The Best Way to Handle a Divorce

Marriage stands as one of the oldest and most universal institutions in the world, with the traditional goal of uniting a man and woman together into a single household that can produce and raise children. Today, many parts of the world have also legalized same-sex marriage, and many same-sex couples may adopt children and raise them in a household. But at the same time, the legal end of a marriage, divorce, is also common. When two spouses decide that their marriage must be terminated, they may want divorce advice from their divorce attorneys, and a complex divorce may also involve not just divorce lawyers, but also child custody lawyers, too. A client may get solid divorce advice and guidance from their legal reps, and a spouse might interact only with their other spouse through those lawyers. Simple divorces, though, might only call for a divorce mediator rather than a full-blown case in divorce court. Mediators don’t necessarily offer divorce advice on their own, but they can help keep communication fair and productive between the divorcing spouses.

Why Divorce Happens

What might bring about the end of a marriage? Many studies and statistics are kept to track how Americans marry and get divorced, and some general trends have emerged. Today in the United States, the divorce rate is somewhere between 40-50%, and a number of causes may bring about a divorce. At the top of the list is sheer infidelity, when one spouse is unfaithful to the other. Both men and women are known to “cheat,” but not always for the same reasons. The other spouse may suffer a terrible emotional blow from discovering an affair, and if marriage counseling does not remedy the situation, the spouses might then divorce.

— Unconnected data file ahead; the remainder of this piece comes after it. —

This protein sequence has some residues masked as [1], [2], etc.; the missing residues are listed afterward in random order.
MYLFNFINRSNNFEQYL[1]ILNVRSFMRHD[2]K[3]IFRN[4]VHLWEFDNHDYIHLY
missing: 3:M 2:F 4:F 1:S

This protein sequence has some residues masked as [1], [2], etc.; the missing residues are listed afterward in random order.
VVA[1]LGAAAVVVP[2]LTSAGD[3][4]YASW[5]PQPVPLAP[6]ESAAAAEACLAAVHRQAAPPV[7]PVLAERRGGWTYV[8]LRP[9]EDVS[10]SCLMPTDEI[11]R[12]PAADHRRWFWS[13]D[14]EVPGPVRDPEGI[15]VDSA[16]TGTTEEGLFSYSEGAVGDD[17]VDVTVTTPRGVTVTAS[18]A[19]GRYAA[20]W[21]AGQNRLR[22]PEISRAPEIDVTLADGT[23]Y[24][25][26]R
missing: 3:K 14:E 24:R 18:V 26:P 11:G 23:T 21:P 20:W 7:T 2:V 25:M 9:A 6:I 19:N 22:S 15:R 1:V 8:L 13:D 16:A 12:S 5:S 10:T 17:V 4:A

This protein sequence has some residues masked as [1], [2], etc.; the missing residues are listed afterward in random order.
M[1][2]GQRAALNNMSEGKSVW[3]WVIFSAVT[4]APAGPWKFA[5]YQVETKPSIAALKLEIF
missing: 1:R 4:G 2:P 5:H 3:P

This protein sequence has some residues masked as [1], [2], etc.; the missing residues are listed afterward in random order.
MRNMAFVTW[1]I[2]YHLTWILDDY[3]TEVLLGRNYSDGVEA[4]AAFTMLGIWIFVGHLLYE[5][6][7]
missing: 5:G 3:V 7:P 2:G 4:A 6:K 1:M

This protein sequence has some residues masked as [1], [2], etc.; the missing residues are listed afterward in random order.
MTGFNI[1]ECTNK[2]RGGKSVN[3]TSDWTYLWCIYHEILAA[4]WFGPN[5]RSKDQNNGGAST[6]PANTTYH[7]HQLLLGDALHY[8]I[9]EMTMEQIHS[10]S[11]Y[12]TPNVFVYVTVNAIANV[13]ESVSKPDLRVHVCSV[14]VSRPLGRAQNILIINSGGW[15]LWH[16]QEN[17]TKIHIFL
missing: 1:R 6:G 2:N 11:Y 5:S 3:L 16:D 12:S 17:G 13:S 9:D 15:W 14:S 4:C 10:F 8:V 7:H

Abuse in some form is another common reason to reach out to divorce law firms and get divorce advice from lawyers. One spouse may be violent toward other members of the household, and the other spouse and their children may relocate to another residence for their own safety during divorce. Often in cases of abuse, men are the abusive party, but in other households, women are in fact the abusers toward their spouse or children. The main difference is that women more often use tools such as knives or rods to strike and harm other household members. Drug abuse on one spouse’s part may prompt a divorce as well, since drug or alcohol abuse radically changes the user’s personality, may lead to violent behavior, and may put a massive financial strain on the household.

Not all divorces are so dramatic or traumatic, however. Other divorces happen for more subtle reasons, such as if the two spouses realize that they are not compatible and are struggling to make a cohesive marriage or household. Falling out of live can happen, and the two spouses may also have very different lifestyles or spending habits that make a marriage difficult. It may also be noted that two people who dated for three or more years before their engagement are less likely to divorce than two people who got engaged early in their relationship.

Divorce

If a spouse is determined to divorce, they might reach out to local divorce law firms and consult the lawyers who work there (this may or may not incur a fee) and hire a lawyer at their discretion. The spouse might interact with their other spouse only through their lawyer, who will represent their interests during the case. The other spouse might hire their own lawyer to represent them. Through their lawyers, the two spouses will negotiate or debate assets in the marriage and settle the terms, such as contesting a car, a house, bank accounts, or even family jewelry or a privately owned business. If an under-18 child is in the household, child custody lawyers may be involved, too.

Mediators may help oversee lower-intensity divorces, where the two spouses have less to fight over and may handle the terms themselves. The mediator won’t take sides; instead, they will help the two spouses keep coming up with productive and fair ideas, and maintain clear communication to make the divorce smoother. What is more, mediated divorces tend to be much cheaper and more private than ones that go to court.

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